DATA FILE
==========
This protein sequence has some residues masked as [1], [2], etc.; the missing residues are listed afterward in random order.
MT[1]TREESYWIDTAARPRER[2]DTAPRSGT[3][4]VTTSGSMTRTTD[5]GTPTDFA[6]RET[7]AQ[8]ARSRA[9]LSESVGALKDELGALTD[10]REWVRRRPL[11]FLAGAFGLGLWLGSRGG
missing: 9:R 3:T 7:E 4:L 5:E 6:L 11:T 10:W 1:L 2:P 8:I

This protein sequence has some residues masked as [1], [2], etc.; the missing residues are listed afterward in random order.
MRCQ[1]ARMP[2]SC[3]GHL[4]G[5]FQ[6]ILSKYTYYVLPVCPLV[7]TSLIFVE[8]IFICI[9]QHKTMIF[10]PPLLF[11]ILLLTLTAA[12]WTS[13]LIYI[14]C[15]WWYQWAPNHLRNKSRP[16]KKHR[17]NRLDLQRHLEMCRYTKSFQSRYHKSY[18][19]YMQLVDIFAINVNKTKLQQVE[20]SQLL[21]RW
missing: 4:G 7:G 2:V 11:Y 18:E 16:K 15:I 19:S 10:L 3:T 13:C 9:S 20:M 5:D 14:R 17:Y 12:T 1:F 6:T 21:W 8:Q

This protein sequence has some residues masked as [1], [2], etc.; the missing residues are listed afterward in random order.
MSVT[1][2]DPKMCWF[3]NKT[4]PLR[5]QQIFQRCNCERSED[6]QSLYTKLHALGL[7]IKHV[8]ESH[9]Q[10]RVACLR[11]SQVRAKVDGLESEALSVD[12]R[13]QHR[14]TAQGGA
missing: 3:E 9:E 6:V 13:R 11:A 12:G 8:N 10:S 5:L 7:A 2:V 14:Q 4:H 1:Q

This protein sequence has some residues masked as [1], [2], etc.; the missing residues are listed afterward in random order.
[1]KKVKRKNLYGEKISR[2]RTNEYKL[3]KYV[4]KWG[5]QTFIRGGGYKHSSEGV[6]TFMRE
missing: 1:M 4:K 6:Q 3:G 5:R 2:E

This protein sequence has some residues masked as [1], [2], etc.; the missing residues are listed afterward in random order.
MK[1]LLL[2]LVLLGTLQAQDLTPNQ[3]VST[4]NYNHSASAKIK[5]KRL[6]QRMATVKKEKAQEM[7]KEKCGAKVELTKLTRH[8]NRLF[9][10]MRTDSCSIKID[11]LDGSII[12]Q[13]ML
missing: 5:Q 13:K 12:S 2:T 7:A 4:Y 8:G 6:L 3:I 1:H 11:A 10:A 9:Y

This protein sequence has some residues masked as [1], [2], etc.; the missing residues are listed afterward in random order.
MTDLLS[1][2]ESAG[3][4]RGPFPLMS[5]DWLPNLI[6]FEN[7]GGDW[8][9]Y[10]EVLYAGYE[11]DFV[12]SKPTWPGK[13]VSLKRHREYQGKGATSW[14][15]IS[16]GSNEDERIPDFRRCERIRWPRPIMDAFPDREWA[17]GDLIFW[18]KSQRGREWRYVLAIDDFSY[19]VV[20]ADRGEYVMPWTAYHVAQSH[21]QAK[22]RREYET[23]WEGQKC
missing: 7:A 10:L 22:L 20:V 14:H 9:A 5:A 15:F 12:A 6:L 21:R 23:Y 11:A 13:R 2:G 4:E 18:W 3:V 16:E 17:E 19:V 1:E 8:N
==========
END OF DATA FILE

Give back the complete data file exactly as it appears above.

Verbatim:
This protein sequence has some residues masked as [1], [2], etc.; the missing residues are listed afterward in random order.
MT[1]TREESYWIDTAARPRER[2]DTAPRSGT[3][4]VTTSGSMTRTTD[5]GTPTDFA[6]RET[7]AQ[8]ARSRA[9]LSESVGALKDELGALTD[10]REWVRRRPL[11]FLAGAFGLGLWLGSRGG
missing: 9:R 3:T 7:E 4:L 5:E 6:L 11:T 10:W 1:L 2:P 8:I

This protein sequence has some residues masked as [1], [2], etc.; the missing residues are listed afterward in random order.
MRCQ[1]ARMP[2]SC[3]GHL[4]G[5]FQ[6]ILSKYTYYVLPVCPLV[7]TSLIFVE[8]IFICI[9]QHKTMIF[10]PPLLF[11]ILLLTLTAA[12]WTS[13]LIYI[14]C[15]WWYQWAPNHLRNKSRP[16]KKHR[17]NRLDLQRHLEMCRYTKSFQSRYHKSY[18][19]YMQLVDIFAINVNKTKLQQVE[20]SQLL[21]RW
missing: 4:G 7:G 2:V 11:Y 18:E 16:K 15:I 19:S 10:L 3:T 13:C 9:S 20:M 5:D 14:R 17:Y 12:T 1:F 6:T 21:W 8:Q

This protein sequence has some residues masked as [1], [2], etc.; the missing residues are listed afterward in random order.
MSVT[1][2]DPKMCWF[3]NKT[4]PLR[5]QQIFQRCNCERSED[6]QSLYTKLHALGL[7]IKHV[8]ESH[9]Q[10]RVACLR[11]SQVRAKVDGLESEALSVD[12]R[13]QHR[14]TAQGGA
missing: 3:E 9:E 6:V 13:R 11:A 12:G 8:N 10:S 5:L 7:A 2:V 14:Q 4:H 1:Q

This protein sequence has some residues masked as [1], [2], etc.; the missing residues are listed afterward in random order.
[1]KKVKRKNLYGEKISR[2]RTNEYKL[3]KYV[4]KWG[5]QTFIRGGGYKHSSEGV[6]TFMRE
missing: 1:M 4:K 6:Q 3:G 5:R 2:E

This protein sequence has some residues masked as [1], [2], etc.; the missing residues are listed afterward in random order.
MK[1]LLL[2]LVLLGTLQAQDLTPNQ[3]VST[4]NYNHSASAKIK[5]KRL[6]QRMATVKKEKAQEM[7]KEKCGAKVELTKLTRH[8]NRLF[9][10]MRTDSCSIKID[11]LDGSII[12]Q[13]ML
missing: 5:Q 13:K 12:S 2:T 7:A 4:Y 8:G 6:L 3:I 1:H 11:A 10:A 9:Y

This protein sequence has some residues masked as [1], [2], etc.; the missing residues are listed afterward in random order.
MTDLLS[1][2]ESAG[3][4]RGPFPLMS[5]DWLPNLI[6]FEN[7]GGDW[8][9]Y[10]EVLYAGYE[11]DFV[12]SKPTWPGK[13]VSLKRHREYQGKGATSW[14][15]IS[16]GSNEDERIPDFRRCERIRWPRPIMDAFPDREWA[17]GDLIFW[18]KSQRGREWRYVLAIDDFSY[19]VV[20]ADRGEYVMPWTAYHVAQSH[21]QAK[22]RREYET[23]WEGQKC
missing: 7:A 10:L 22:L 20:V 14:H 9:A 5:A 15:F 12:A 6:L 21:R 23:Y 11:A 13:R 2:G 4:E 18:W 3:V 16:E 17:E 19:V 1:E 8:N